=> 0.065199, 10013.4}

We can see some improvement over time with our own implementation, but can we do better?

There is another identity with the Mangoldt which says:

$\psi(x) = \sum_{n \leq x} \Lambda(n)$

where $\psi(x)$ denotes the Chebyshev function. In my comments I already mentioned this function:

Chebyshevψ[x_] := Log[LCM @@ Range[x]]

Let's use the Chebyshevψ instead of Sum[Mangoldt...]:

Timing[ChebyshevPsi[10^4] // N]
=> {0.011974, 10013.4}

even better.

Equipped with these definitions and the proof of their correctness we can implement now your summation formula quite efficient:

Func[i_] := With[{iter = i}, 
    Sum[(-1)^n ((Chebyshevψ[n]/n) - (MangoldtΔ[n]/(2 n))), {n, 2, iter}]]

ListLinePlot[Table[Func[n], {n, 100}]]

Edit: Thank you Artes for pointing out the bug in (MangoldtΔ[n]/2 n)). Now this looks quite different.

enter image description here


Posted 2013-11-14T08:42:38.037

Reputation: 5 207

Can you tell me the numerical value – Surya – 2013-11-14T13:44:21.887

@Surya of what upper bound? – Stefan – 2013-11-14T14:04:16.243

Upper bound is infinity. – Surya – 2013-11-14T14:10:44.040

@Surya then there is no numerical value, only a symbolic one. Infinity does not work for e.g. Range. i'm sorry but my solution does not work for infinity and this will be so as long as there is no lazy Range in Mathematica... – Stefan – 2013-11-14T14:16:29.803

@Stefan Not necessarily memoization, but whatever can avoid calculating the same values many times, e.g. computing Func[100] you compute Func for all smaller arguments so I guess memeoization might be a real improvement. – Artes – 2013-11-14T14:27:29.280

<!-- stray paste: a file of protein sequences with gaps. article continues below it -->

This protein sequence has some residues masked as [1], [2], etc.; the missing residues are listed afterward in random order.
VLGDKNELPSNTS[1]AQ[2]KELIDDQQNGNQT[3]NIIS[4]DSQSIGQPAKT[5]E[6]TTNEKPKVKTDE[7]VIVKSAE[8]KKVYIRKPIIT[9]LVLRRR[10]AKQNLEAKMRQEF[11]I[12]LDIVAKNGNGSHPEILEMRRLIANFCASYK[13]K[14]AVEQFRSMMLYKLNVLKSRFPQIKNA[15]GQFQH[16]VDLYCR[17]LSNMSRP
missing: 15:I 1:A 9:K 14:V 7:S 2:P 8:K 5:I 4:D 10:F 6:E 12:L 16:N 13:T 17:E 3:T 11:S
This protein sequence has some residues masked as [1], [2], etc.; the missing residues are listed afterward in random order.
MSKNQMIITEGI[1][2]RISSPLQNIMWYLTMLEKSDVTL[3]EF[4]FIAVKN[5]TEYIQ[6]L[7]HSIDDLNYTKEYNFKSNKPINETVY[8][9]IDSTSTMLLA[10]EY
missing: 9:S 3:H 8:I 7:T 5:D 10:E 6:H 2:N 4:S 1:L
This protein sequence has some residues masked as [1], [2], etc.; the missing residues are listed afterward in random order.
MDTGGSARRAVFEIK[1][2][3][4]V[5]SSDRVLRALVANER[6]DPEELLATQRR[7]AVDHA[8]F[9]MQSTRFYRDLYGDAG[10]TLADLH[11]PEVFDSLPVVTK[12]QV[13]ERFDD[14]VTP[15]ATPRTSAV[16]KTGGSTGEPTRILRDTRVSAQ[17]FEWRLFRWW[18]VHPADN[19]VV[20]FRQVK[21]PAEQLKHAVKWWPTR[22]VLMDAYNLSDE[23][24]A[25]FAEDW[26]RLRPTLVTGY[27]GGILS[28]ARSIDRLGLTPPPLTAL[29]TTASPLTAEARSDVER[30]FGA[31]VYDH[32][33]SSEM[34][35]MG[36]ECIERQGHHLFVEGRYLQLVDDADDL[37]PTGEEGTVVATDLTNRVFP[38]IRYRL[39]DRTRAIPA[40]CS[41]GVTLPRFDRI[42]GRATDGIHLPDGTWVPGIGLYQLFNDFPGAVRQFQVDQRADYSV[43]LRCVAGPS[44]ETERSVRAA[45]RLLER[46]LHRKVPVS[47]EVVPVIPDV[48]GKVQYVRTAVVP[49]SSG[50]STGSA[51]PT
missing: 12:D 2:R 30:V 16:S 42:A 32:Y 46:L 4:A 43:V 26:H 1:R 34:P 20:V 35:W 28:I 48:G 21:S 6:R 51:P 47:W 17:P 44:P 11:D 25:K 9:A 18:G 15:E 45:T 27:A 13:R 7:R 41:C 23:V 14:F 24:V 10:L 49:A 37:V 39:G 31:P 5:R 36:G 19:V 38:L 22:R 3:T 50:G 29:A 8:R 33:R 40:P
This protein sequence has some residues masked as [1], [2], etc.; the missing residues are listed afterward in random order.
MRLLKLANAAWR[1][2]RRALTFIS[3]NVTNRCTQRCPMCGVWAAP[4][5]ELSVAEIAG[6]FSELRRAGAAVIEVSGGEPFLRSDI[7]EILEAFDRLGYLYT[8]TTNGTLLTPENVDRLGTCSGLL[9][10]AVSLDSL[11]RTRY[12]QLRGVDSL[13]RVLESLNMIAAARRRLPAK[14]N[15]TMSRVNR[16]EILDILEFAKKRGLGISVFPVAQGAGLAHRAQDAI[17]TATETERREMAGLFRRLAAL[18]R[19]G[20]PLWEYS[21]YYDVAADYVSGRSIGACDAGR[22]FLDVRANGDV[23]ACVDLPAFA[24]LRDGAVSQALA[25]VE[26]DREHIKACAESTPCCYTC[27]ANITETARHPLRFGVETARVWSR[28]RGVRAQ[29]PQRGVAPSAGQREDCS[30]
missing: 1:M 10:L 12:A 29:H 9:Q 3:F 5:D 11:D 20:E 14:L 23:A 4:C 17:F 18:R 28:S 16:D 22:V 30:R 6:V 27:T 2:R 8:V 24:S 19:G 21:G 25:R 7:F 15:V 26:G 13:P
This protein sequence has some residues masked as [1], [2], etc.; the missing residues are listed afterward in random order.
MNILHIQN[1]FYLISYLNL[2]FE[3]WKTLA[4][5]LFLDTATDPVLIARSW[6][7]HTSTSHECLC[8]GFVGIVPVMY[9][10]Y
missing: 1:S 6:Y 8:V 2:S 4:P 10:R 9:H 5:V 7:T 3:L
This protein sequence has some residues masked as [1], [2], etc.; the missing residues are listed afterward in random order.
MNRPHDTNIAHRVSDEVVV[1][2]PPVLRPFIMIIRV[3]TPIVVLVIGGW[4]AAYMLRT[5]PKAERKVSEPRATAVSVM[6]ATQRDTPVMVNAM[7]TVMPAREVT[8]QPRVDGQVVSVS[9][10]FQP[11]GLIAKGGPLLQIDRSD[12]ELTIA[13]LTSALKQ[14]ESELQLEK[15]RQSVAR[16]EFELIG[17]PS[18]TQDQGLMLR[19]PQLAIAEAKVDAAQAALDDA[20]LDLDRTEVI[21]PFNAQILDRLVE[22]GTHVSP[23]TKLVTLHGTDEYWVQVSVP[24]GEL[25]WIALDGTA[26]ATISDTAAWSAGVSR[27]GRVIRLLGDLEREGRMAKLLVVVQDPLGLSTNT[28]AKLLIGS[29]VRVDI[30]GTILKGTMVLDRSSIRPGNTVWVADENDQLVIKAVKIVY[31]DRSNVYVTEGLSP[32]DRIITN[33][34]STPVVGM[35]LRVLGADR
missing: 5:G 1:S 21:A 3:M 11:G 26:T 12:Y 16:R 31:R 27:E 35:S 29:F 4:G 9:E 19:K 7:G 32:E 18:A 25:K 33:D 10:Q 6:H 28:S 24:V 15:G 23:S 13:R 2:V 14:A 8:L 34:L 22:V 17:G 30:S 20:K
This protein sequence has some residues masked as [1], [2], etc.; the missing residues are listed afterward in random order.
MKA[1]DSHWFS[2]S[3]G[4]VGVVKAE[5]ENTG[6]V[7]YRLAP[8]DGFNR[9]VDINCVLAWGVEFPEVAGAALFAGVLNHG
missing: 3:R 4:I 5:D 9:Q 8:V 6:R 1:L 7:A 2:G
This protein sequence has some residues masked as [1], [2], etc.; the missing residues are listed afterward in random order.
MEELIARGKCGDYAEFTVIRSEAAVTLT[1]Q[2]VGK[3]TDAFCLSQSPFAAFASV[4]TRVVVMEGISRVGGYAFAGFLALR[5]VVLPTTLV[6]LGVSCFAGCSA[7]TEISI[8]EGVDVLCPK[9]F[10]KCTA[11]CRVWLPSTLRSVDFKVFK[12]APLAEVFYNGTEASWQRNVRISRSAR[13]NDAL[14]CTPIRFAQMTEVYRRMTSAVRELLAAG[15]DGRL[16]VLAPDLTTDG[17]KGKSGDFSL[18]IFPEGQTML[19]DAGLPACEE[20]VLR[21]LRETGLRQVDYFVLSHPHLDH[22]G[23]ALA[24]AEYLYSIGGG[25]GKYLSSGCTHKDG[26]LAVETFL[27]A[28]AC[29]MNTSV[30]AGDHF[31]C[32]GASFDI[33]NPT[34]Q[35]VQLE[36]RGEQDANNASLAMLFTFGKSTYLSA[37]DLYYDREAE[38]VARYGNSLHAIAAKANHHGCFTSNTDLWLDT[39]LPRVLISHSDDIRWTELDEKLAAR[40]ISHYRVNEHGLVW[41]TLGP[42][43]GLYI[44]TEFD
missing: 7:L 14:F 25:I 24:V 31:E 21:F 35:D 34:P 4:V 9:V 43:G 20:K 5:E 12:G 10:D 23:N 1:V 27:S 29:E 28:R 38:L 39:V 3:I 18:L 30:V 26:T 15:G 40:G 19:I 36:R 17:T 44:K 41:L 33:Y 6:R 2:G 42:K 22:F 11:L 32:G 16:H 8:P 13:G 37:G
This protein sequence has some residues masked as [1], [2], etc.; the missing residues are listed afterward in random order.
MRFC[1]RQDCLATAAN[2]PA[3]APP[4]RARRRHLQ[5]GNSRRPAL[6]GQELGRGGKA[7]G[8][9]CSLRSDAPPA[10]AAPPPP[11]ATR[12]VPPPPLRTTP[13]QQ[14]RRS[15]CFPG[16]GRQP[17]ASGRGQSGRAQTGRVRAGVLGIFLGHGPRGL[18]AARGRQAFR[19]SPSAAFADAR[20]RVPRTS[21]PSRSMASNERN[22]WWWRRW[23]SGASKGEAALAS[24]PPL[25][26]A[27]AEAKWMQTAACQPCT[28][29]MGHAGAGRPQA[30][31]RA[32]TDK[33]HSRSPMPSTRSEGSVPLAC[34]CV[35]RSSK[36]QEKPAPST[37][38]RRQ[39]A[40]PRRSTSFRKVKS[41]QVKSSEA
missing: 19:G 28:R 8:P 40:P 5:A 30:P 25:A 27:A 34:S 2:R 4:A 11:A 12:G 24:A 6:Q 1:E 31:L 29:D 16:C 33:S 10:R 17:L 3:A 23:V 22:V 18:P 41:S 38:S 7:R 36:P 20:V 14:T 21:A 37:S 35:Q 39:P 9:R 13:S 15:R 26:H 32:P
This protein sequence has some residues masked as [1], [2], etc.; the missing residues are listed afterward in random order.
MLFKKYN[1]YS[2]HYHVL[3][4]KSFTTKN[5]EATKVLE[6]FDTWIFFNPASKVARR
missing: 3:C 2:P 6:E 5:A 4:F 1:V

@Stefan Try e.g. Func[2] := (-1)^2 ((Chebyshevψ[2]/ 2) - (MangoldtΔ[2]/4)); Func[i_Integer] /; i >= 3 := Func[i] = Func[i - 1] + (-1)^ i ((Chebyshevψ[i]/i) - (MangoldtΔ[i]/(2 i))) and compare it computing ListLinePlot[Table[Func[n], {n, 1000}]] with your earlier Func. – Artes – 2013-11-14T14:29:43.113

@Artes Thank you! Now my laptop is burning! :) Please feel invited to edit my post and introduce your improvement and of course with your credits. I pretty much enjoy if others are interested too, especially with such valuable comments. – Stefan – 2013-11-14T14:38:27.680

@Stefan I upvoted your answer, but if you find another possible improvements you can use my proposal of Func or any better definition. I guess it would be better to edit an aswer only e few times to avoid making it community-wiki. – Artes – 2013-11-14T14:45:50.623

@Artes hmmm. understand. community-wiki? nevertheless. Thank's for the upvote. – Stefan – 2013-11-14T14:48:01.557

@Stefan +1 I found Max[FactorInteger[n][[All, 2]]] < 2 to be a faster definition for MySquareFreeQ when checking millions of n. Thanks for your definition of the Chebyshev function, much faster than my old code. – KennyColnago – 2013-11-14T16:25:04.417

@KennyColnago thanks for the upvote and your faster square free check...which makes absolutely sense. – Stefan – 2013-11-14T17:09:59.063